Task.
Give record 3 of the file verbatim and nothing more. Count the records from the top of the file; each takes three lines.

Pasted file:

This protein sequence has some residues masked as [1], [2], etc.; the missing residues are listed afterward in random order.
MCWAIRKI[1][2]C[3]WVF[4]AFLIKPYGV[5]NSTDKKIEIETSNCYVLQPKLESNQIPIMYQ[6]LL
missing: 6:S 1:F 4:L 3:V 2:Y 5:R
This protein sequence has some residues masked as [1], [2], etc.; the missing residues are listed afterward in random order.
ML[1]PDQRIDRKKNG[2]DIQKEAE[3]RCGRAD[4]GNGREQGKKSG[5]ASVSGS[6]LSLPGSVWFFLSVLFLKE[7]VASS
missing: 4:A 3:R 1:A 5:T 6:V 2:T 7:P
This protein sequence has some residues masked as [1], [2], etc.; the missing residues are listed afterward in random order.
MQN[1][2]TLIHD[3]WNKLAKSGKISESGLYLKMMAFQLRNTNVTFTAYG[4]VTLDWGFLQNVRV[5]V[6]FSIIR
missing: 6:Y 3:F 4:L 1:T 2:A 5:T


This protein sequence has some residues masked as [1], [2], etc.; the missing residues are listed afterward in random order.
MQN[1][2]TLIHD[3]WNKLAKSGKISESGLYLKMMAFQLRNTNVTFTAYG[4]VTLDWGFLQNVRV[5]V[6]FSIIR
missing: 6:Y 3:F 4:L 1:T 2:A 5:T